THERE is something special about lighthouses, something John Love realised at an early age.
Growing up in Inverness, Love may not have had many lighthouses close at hand, but trips away with Inverness Bird Club introduced him to lighthouses on Scotland’s islands and wilder coasts.
A zoology degree at Aberdeen University and a career with the Nature Conservancy Council, where he managed the sea eagle reintroduction programme on the Isle of Rum, and with successor organisation Scottish Natural Heritage as area manager for the Uists, Barra and St Kilda, also introduced him to lighthouses in some of Scotland’s wildest locations.
"When you start going to islands, you inevitably encounter lighthouses," he pointed out.
"Since I started doing lectures on cruises, that’s opened up lots of chances of photographing lighthouses from the sea, and I’ve done various helicopter and other flights around seabird colonies and such like, so I managed to get a few aerial photographs."
Some of these photographs from land, sea and air feature in Love’s latest book, A Natural History of Lighthouses, combining his interest in lighthouses with his love of the natural world.
The book has its origins in a lecture he was asked to deliver by the Islands Book Trust to mark the 200th anniversary of the Bell Rock Lighthouse, designed by Robert Stevenson of the lighthouse building Edinburgh dynasty. That led to a smaller book on island lighthouses and, as Love looked into the subject, he discovered how keepers had helped contribute to the study of natural history.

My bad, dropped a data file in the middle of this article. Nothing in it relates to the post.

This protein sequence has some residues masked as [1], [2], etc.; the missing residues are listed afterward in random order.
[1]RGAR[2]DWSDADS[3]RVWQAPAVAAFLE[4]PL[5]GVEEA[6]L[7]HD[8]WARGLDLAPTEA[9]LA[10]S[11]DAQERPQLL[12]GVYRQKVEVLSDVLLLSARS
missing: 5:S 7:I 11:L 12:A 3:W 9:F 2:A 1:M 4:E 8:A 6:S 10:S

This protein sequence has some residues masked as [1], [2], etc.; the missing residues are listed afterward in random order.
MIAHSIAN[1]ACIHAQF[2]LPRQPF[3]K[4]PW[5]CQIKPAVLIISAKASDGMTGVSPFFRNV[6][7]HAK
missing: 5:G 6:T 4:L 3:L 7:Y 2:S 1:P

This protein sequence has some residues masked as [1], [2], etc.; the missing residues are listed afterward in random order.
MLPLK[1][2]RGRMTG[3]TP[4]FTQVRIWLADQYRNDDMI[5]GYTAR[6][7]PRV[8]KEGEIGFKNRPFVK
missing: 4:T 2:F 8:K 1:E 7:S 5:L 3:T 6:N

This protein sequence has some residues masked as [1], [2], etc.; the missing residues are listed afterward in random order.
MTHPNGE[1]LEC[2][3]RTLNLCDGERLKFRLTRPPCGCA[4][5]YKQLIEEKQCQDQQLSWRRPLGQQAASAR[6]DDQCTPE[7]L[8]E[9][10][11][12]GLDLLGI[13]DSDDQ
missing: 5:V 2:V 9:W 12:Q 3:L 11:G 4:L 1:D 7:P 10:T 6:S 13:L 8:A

"For example, John Maclean Campbell was a keeper on the Bell Rock and he kept a diary of all the wildlife he encountered around this tiny rock and that was fascinating. Other keepers were doing similar things," Love said.
"As lighthouses were automated the keepers left and there was no one to record these things any more, but fortunately, a lot have become bird observatories or field centres in their own right."
For the most part, keepers seemed content to observe and live in harmony with their wild neighbours.
"Keepers tended not to bother hunting anything, or if they did, it was in a very minor way," Love said.
"They were quite happy, though, if birds hit the glass and broke their necks, to cook them up in a pie as a source of fresh meat.
"Lighthouses tended to be on in quite prominent positions on promontories or cliffs and these tended to be on the routes birds would take during their migration.
"Putting a lighthouse there suddenly attracted them down. We’ll never know what the impact was on the bird population. It was probably relatively insignificant given the many hundreds of thousands of birds that were migrating at the time, but it must have looked quite dramatic and with rock lighthouse like Bell Rock and Skerryvore, nobody knew how many birds were killed and washed away never to be seen again."
Of all the lighthouses that Love has visited over the years, the one that stands out for him is at Barra Head on Berneray at the southern tip of the Western Isles.
"It’s a very dramatic setting," Love said.
"It’s sitting on top of a 700 foot cliff and the keepers would describe stones being thrown up over the wall during storms and landing in the courtyard outside and the lighthouse shuddering. I just love it."
It was a lonely life for the island keepers, but one Love believes he would have coped with himself.
"I have always enjoyed living in remote areas. I spent many years on Rum, which has a population of about 30. I now live on South Uist and enjoy being part of a bigger community, but I think I would have survived quite well as a lighthouse keeper," he said.
"Even today, it has an appeal to many people, that sort of romantic lifestyle."
• A Natural History of Lighthouses by John A. Love is published by Whittles Publishing based in Dunbeath, Caithness, priced £30 hardback.